On Call: From CES to CTIA

As the trade shows season progresses, the news continues to be fast, but not so furious.

It's been two weeks since I returned from the GSMA World Congress, but memories of the event are still fresh in my mind. As the largest cell phone trade show in the world, GSMA had enough to keep Bonnie and I occupied. But like this year's CES, the show wasn't quite as insane as it was in 2009.

Though the exhibits were just as elaborate, and the show grounds were just as massive, both shows were quieter on a couple of levels. First off, there were noticeably fewer people in attendance. At CES, for example, it was possible to walk out of the Las Vegas Convention Center and get a taxi without waiting (a miracle, believe me). What's more, you could almost go bowling down some aisles on the convention floor and not have to worry about hitting any attendees.

At GSMA, the change was visible in more subtle ways. There were still plenty of people milling about the Fira de Barcelona in Barcelona, Spain, but lines at food stands were shorter, and you could get hotel rooms for a decent price just a couple of weeks before the show started. Last year , I tried to book five months before the show began and could not find an available hotel room.

But more importantly, there were simply less news to cover at both shows. Instead of unveiling a gallery of new phones, manufacturers introduced just a few. For instance, while at last year's GSMA, Sony Ericsson showed seven new products , it just introduced two in 2009. Samsung offered us a bit more this year with four new handsets , but in 2008, the company unveiled more than 10 shiny models . Even Nokia had the same story-- three new handsets last year compared with two new phones this year . And while Motorola offered the Tundra VA76r, Renew W233, and Surf A3100 in Las Vegas, the company barely showed up in Barcelona. Strange times indeed.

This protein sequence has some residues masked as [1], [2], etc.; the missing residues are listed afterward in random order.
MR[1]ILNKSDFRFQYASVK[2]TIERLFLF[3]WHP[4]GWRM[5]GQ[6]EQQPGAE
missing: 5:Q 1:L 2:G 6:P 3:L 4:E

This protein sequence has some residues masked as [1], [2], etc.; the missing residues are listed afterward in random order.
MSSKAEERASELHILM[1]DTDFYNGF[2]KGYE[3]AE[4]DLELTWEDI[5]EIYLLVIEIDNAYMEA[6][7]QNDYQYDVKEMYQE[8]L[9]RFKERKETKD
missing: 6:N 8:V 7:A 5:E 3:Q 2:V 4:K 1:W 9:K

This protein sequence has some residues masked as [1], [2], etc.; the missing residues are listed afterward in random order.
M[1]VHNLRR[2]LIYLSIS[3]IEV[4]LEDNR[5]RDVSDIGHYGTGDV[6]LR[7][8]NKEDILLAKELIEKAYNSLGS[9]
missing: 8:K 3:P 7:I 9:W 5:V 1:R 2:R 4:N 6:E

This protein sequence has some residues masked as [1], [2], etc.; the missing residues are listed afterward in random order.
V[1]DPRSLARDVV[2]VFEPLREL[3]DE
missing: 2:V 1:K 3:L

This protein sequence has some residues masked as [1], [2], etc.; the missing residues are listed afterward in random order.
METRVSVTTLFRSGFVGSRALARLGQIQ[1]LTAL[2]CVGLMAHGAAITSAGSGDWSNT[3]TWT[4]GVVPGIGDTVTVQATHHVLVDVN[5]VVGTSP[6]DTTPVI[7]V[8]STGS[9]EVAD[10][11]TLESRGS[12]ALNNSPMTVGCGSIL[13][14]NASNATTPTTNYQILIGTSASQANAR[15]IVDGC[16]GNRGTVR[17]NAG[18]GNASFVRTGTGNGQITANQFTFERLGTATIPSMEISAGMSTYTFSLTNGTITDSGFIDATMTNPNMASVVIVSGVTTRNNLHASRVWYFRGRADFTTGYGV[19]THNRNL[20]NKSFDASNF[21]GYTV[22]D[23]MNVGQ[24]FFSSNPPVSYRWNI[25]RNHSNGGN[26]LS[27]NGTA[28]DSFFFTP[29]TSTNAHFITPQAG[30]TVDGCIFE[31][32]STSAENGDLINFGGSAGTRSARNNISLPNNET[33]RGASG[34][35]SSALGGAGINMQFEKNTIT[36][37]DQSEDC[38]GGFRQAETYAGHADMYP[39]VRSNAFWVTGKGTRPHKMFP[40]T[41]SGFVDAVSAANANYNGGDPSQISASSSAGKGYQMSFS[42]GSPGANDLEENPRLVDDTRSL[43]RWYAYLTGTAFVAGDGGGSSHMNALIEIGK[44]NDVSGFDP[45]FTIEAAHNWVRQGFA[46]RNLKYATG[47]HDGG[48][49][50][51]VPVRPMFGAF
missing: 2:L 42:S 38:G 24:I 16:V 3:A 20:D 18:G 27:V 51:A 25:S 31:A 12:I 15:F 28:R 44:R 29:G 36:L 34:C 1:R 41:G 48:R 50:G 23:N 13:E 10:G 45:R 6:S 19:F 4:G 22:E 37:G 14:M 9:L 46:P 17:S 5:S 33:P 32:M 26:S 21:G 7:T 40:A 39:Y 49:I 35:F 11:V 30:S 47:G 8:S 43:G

The economy, of course, is big factor behind the changes. But I have to wonder again if trade shows are fundamentally changing. Instead of using them as platforms to launch new products, companies are instead just showing up to make connections, drum up new business, and show their existing wares. Over the last few years, I've watched the number of new products at CES, GSMA, and CTIA drop slowly but steadily. We still end up writing just as much copy, but single products, rather than a family of products, are starting to dominate the events. The 2009 CES, of course, saw the unveiling of the Palm Pre, and GSMA gave us the HTC Magic .

As we head back to Las Vegas for CTIA in three short weeks, I'm a bit apprehensive how it while play out. Sprint and Samsung managed to grab most of the 2008 CTIA headlines with the Instinct, so I'm wondering if we'll see a similar situation this year. Will companies continue to attend trade shows, but introduce new products on their own schedule? Or will they take the lead of Apple and Macworld and abandon them all together. I'm more inclined to go with the first scenario, but I don't think that the second option is all that unlikely.

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About the author

Senior Managing Editor Kent German leads the CNET Reviews editors in San Francisco. A veteran of CNET since 2003, he still writes about the wireless industry and occasionally his passion for commercial aviation.

 

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